The opposition which Little Margery’s father made to this man’s tyranny gave offense to Sir Timothy, who endeavored to force him out of his farm; and, to oblige him to throw up the lease, ordered both a brick-kiln and a dog kennel to be erected in the farmer’s orchard. This was contrary to law, and a suit was commenced, in which Margery’s father got the better. The same offense was again committed three different times, and as many actions brought, in all of which the farmer had a verdict, and costs paid him; but notwithstanding these advantages, the law was so expensive, that he was ruined in the contest, and obliged to give up all he had to his creditors; which effectually answered the purpose of Sir Timothy, who erected those nuisances in the farmer’s orchard with that intention. Ah, my dear reader, we brag of liberty, and boast of our laws; but the blessings of the one, and the protection of the other, seldom fall to the lot of the poor; and especially when a rich man is their adversary. How, in the name-of goodness, can a poor wretch obtain redress, when thirty pounds are insufficient to try his cause? Where is he to find money to fee counsel, or how can he plead his cause himself (even if he was permitted) when our laws are so obscure and so multiplied that an abridgment of them cannot be contained in fifty volumes folio?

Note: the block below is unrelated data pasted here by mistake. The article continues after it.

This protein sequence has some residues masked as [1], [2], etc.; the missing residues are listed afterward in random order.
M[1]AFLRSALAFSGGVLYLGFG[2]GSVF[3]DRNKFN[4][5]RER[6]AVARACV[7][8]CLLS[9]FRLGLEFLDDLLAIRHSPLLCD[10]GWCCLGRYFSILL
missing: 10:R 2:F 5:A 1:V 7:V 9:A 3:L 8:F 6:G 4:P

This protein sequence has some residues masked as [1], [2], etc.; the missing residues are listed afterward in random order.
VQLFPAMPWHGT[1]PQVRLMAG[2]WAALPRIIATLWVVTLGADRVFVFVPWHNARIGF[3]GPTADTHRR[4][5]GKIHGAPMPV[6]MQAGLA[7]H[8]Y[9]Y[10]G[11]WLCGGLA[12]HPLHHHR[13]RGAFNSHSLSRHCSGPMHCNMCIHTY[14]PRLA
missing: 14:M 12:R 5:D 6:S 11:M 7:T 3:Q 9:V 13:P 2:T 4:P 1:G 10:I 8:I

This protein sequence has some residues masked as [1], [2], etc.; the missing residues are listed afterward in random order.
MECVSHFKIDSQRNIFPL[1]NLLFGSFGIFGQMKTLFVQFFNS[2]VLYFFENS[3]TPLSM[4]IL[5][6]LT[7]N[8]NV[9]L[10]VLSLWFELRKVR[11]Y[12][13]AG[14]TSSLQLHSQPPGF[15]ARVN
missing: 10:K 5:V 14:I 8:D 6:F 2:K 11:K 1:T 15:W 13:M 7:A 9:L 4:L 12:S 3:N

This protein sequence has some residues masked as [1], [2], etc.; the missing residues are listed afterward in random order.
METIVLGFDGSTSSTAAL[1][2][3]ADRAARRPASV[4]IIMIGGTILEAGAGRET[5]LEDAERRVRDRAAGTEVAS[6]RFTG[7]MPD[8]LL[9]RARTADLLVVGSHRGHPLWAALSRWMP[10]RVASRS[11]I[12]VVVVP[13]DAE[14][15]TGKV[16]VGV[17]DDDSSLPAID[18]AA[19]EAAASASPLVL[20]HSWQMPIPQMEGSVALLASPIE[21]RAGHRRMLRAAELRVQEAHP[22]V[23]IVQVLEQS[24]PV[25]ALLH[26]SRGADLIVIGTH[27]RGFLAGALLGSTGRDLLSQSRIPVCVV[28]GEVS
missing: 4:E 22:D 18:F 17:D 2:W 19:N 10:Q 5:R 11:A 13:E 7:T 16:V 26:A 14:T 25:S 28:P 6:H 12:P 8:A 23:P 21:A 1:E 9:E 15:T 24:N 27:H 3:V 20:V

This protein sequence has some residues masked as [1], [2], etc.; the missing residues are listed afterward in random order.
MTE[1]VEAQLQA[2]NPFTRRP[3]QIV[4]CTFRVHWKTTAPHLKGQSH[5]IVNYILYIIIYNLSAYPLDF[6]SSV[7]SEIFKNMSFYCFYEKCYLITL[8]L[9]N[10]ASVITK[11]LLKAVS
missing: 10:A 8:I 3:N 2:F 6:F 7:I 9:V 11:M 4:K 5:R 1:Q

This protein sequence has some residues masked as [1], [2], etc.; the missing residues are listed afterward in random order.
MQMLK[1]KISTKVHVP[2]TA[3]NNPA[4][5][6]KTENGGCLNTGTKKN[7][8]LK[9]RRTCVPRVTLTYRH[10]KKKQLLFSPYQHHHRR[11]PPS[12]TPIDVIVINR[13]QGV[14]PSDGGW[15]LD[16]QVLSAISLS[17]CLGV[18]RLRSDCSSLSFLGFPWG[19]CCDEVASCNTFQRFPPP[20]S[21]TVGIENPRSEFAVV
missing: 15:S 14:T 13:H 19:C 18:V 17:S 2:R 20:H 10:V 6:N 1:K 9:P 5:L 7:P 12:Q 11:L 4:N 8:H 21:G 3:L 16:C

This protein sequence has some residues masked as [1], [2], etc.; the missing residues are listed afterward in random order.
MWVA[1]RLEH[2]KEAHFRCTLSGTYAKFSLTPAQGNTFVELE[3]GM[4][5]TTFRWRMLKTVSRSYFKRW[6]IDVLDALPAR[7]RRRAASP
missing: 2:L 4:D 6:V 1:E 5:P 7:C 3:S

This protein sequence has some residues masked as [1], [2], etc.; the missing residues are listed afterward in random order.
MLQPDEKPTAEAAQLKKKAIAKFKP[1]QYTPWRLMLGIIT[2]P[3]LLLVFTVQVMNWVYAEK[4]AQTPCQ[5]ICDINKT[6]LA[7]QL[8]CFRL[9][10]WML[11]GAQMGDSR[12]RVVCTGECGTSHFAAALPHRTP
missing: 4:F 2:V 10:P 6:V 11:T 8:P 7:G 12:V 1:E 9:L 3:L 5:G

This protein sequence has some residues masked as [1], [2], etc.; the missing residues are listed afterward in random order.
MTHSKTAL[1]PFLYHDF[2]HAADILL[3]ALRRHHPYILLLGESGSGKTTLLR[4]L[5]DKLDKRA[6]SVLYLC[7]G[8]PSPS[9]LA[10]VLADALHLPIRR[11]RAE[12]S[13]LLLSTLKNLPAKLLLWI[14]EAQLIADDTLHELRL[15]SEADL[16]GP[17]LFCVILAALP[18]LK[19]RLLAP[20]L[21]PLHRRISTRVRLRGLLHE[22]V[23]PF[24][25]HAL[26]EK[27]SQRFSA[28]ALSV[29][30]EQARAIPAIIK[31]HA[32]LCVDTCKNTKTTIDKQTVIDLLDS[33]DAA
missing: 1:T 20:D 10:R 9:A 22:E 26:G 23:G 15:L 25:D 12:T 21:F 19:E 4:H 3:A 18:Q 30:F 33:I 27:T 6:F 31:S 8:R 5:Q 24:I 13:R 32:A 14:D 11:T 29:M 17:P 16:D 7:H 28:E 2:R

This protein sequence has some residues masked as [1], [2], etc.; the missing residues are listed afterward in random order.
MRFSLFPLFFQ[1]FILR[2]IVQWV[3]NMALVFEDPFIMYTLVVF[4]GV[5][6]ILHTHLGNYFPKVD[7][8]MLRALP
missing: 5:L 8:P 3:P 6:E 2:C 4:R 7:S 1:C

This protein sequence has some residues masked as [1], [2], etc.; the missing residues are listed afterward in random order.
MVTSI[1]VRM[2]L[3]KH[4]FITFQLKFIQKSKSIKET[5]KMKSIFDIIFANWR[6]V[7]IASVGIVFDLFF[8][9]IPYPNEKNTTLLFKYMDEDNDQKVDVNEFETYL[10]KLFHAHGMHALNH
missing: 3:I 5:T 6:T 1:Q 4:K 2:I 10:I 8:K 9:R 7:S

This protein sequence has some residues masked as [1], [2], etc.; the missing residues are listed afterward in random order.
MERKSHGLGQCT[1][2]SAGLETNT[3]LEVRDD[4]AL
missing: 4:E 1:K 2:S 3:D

As soon as Mr. Meanwell had called together his creditors, Sir Timothy seized for a year’s rent, and turned the farmer, his wife, Little Margery, and her brother out of doors, without any of the necessaries of life to support them.
This elated the heart of Mr. Graspall, this crowned his hopes, and filled the measure of his iniquity; for, besides gratifying his revenge, this man’s overthrow gave him the sole dominion over the poor, whom he depressed and abused in a manner too horrible to mention.
Margery’s father flew into another parish for succor, and all those who were able to move left their dwellings and sought employment elsewhere, as they found it would be impossible to live under the tyranny of two such people. The very old, the very lame, and the blind were obliged to stay behind, and whether they were starved, or what became of them, history does not say; but the characters of the great Sir Timothy, and the avaricious tenant, were so infamous, that nobody would work for them by the day, and servants were afraid to engage themselves by the year, lest any unforseen accident should leave them parishioners in a place where they knew they must perish miserably; so that great part of the land lay untilled for some years, which was deemed a just reward for such diabolical proceedings.